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Columns March 6, 2018  RSS feed

Game Warden Field Notes

The following items are compiled from recent Texas Parks and Wildlife Department law enforcement reports.

A Costly Lesson Learned

Maverick County game wardens made contact with a ranch hand during a camp check and were informed there were five hunters still in the field. While waiting for the hunters to return to camp, the wardens discovered several plastic bags in a cooler containing 43 duck breasts and 10 dove breasts missing the required wing or head attached for bird identification purposes. The wardens made contact with the hunters and found them in possession of five dove and two ducks, along with a mix of lead and steel shot-shells in their hunting bags and shotguns. The wardens examined the dove and found their crops to be full of corn. The hunters were asked by the wardens where they had harvested the dove and were told they had shot the birds under a deer feeder. The wardens advised the hunters of the issues they had with the game they had harvested. The hunters told the wardens they had hunted their entire lives and had no idea they couldn’t hunt dove at a deer feeder, and also stated they didn’t know they had to keep a wing or a head on a duck for identification purposes. Citations were issued to all five hunters. Forty three ducks and 15 dove were seized. The civil restitution and cases are pending.

Dumpster Diving for Clues

A Lubbock area game warden received a tip from a message left on the Game Warden Facebook page concerning the dumping of geese in a Lubbock community dumpster. Upon investigation, the warden found four geese that had not been breasted out and had been dumped along with lots of other bags of trash. In the trash was a “to-go” bag from a local restaurant with a phone number on the receipt. It was a shot in the dark, but the warden called the phone number, which led to interviews with three different people before he was finally able to identify a possible suspect that lived on the street where the dumped birds were located. The warden tracked down the suspect and, after a brief interview, he admitted to dumping the birds. Ironically, the warden had checked the suspect with those same harvested geese while in the field three days prior. Charges for waste of game and civil restitution were filed and pending.

Water Weed Removal

A game warden and state park police officer were at the boat ramp in Falcon State Park after patrolling the lake for water safety violations when a young boy approached and stated he and his dad were fishing when they observed several suspicious-looking bundles floating in the water. He showed the officers a photo of one of the bundles and stated they had marked the location on their GPS in the boat. The two officers drove to the location by boat, where they recovered 17 large bundles of marijuana floating in the water. The marijuana weighed 705 pounds and valued at $564,208. It was later discovered that U.S. Border Patrol agents had an incident with marijuana smuggling the previous night in that same area, and it is believed that these bundles were related to that incident. While on patrol the following day, the two officers recovered two more bundles in the same area. That haul weighed over 82 pounds and valued at $66,080.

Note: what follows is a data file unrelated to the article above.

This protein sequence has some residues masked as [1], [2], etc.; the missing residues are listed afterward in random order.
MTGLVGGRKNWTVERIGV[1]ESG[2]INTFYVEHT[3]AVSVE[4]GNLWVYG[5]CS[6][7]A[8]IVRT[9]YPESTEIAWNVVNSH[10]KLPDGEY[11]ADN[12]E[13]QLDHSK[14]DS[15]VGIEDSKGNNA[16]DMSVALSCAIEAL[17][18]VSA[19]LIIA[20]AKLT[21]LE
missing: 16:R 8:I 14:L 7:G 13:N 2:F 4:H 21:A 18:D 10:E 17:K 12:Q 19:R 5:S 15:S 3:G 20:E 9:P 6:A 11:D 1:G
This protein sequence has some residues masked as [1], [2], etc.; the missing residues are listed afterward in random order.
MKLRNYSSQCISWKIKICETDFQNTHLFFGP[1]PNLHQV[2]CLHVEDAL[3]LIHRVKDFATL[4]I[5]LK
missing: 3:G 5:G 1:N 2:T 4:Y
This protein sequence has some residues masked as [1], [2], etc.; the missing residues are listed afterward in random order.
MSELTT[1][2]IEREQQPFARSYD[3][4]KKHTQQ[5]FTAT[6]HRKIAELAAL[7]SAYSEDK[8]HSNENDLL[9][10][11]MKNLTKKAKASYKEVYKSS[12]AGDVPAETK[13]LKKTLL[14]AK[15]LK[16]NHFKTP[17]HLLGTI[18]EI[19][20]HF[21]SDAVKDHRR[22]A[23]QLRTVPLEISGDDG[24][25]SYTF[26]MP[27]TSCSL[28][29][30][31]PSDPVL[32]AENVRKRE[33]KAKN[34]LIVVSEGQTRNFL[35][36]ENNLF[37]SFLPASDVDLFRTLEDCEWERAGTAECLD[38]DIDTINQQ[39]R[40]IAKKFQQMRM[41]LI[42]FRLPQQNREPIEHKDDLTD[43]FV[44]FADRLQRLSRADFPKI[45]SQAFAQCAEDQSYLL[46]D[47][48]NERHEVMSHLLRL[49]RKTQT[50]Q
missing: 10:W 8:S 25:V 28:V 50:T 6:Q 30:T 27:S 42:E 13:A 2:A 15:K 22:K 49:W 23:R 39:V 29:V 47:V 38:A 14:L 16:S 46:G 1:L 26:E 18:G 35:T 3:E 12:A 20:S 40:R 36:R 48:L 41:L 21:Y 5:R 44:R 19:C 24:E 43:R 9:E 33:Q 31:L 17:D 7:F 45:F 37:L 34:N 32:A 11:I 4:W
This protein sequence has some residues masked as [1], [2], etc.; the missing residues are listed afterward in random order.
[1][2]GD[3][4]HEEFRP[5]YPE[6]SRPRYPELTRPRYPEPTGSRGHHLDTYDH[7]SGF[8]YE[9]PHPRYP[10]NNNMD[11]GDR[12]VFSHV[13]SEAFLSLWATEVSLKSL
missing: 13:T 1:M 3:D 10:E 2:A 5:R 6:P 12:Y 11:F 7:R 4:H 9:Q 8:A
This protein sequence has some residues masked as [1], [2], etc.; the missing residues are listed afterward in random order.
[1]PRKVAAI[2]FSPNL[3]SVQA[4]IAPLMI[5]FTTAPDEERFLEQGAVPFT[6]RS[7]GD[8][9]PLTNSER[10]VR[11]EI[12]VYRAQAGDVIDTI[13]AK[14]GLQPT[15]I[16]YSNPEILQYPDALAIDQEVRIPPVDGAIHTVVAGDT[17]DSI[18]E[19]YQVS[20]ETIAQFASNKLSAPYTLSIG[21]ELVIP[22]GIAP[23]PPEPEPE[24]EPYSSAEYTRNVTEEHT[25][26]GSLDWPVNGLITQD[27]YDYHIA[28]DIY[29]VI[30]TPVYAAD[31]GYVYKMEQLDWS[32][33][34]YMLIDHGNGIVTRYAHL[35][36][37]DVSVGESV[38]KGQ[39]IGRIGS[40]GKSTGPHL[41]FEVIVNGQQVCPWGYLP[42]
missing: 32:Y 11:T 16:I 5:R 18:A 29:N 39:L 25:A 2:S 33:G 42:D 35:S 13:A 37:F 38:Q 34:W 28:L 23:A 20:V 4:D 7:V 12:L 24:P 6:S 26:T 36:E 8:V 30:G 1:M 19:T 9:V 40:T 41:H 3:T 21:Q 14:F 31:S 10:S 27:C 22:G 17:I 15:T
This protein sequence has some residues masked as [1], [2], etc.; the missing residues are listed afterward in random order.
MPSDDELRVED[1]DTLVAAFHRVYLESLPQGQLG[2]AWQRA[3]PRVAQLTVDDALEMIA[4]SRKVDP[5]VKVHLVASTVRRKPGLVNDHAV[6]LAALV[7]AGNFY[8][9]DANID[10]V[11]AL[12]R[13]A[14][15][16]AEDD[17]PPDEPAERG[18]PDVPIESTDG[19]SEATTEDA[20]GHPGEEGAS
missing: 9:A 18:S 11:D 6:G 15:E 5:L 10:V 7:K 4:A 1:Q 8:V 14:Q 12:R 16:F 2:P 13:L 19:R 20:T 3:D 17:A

Addition Not His Best Subject

Game wardens with the Texas Parks and Wildlife Department’s Marine Theft Investigation Unit handle a wide range of issues related to boat theft and boat registration fraud. Recently, an individual attempting to register a bass boat and motor he claimed to have purchased for just $700 raised red flags. The customer claimed he purchased the boat for $300 and the motor for $400. A game warden contacted the seller, who informed the investigator he had sold the boat for $7,500. The warden then made contact with the boat’s new lien holder, who verified the new owner had borrowed $7,500 for the purchase. The warden then went to the buyer’s house and as he pulled up he observed a nice bass boat in the garage and the subject sitting in the driver’s seat. The warden greeted the man, admired the boat and asked out of curiosity how much he had paid for the vessel. Unaware as to the reason for the visit, the proud new boat owner told the warden he bought it for $7,500. He then changed his story to $700. The warden then asked him how much the Credit Union had given him for the boat and he replied $7,500. Faced with the prospect of being charged with falsifying a government document, the boat owner admitted he had presented false information on the registration and boat titling forms and agreed to pay the rest of his taxes and penalties.

Checked Your Fridge Lately?

On Jan. 29, a Titus County game warden received information from a local landowner of a trespasser pictured on his game camera. The warden went to the suspect’s home and spoke with his roommate, who stated the suspect had not killed any animals this year. Consent was given to search the refrigerator, where two bags of white-tailed deer meat and a deer hide were discovered. The suspect arrived home and produced the deer horns. This deer was shot on a different landowner’s property while trespassing. Citations were issued for criminal trespassing and for taking an illegal buck under the county’s 13-inch minimum antler spread. Civil restitution was also issued. Warning citations were issued for hunting without landowner’s consent and untagged deer.


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